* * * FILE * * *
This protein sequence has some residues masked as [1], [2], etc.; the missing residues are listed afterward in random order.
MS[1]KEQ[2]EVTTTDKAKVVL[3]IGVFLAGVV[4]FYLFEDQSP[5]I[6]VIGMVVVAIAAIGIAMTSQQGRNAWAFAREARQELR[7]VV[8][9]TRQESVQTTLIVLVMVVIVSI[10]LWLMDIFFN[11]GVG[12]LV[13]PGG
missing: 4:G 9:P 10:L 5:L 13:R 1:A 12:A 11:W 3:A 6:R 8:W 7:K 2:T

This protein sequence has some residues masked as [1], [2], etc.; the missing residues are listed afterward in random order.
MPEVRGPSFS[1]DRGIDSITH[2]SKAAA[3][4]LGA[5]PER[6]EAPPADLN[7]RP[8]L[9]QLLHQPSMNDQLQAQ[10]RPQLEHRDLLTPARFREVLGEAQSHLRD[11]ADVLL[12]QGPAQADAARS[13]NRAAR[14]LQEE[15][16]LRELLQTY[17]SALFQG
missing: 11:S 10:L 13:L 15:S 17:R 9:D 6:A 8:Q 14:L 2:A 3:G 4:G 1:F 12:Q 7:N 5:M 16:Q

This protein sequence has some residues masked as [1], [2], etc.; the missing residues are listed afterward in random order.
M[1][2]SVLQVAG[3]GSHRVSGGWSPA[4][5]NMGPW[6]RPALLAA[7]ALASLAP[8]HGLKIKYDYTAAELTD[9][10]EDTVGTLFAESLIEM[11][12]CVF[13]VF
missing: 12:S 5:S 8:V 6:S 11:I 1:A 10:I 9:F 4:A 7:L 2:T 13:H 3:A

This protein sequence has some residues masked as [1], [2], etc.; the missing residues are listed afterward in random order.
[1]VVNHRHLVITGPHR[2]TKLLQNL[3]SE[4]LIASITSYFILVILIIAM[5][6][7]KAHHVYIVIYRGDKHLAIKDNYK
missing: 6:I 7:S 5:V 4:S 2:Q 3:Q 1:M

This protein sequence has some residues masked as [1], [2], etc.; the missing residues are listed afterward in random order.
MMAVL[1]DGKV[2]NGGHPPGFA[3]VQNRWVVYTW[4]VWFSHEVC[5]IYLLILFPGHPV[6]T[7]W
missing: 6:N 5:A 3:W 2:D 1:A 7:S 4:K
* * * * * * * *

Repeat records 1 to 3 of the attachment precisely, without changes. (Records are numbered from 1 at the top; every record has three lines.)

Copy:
This protein sequence has some residues masked as [1], [2], etc.; the missing residues are listed afterward in random order.
MS[1]KEQ[2]EVTTTDKAKVVL[3]IGVFLAGVV[4]FYLFEDQSP[5]I[6]VIGMVVVAIAAIGIAMTSQQGRNAWAFAREARQELR[7]VV[8][9]TRQESVQTTLIVLVMVVIVSI[10]LWLMDIFFN[11]GVG[12]LV[13]PGG
missing: 4:G 9:P 10:L 5:L 13:R 1:A 12:A 11:W 3:A 6:R 8:W 7:K 2:T

This protein sequence has some residues masked as [1], [2], etc.; the missing residues are listed afterward in random order.
MPEVRGPSFS[1]DRGIDSITH[2]SKAAA[3][4]LGA[5]PER[6]EAPPADLN[7]RP[8]L[9]QLLHQPSMNDQLQAQ[10]RPQLEHRDLLTPARFREVLGEAQSHLRD[11]ADVLL[12]QGPAQADAARS[13]NRAAR[14]LQEE[15][16]LRELLQTY[17]SALFQG
missing: 11:S 10:L 13:L 15:S 17:R 9:D 6:A 8:Q 14:L 2:A 3:G 4:G 1:F 12:Q 7:N 5:M 16:Q

This protein sequence has some residues masked as [1], [2], etc.; the missing residues are listed afterward in random order.
M[1][2]SVLQVAG[3]GSHRVSGGWSPA[4][5]NMGPW[6]RPALLAA[7]ALASLAP[8]HGLKIKYDYTAAELTD[9][10]EDTVGTLFAESLIEM[11][12]CVF[13]VF
missing: 12:S 5:S 8:V 6:S 11:I 1:A 10:I 9:F 4:A 7:L 2:T 13:H 3:A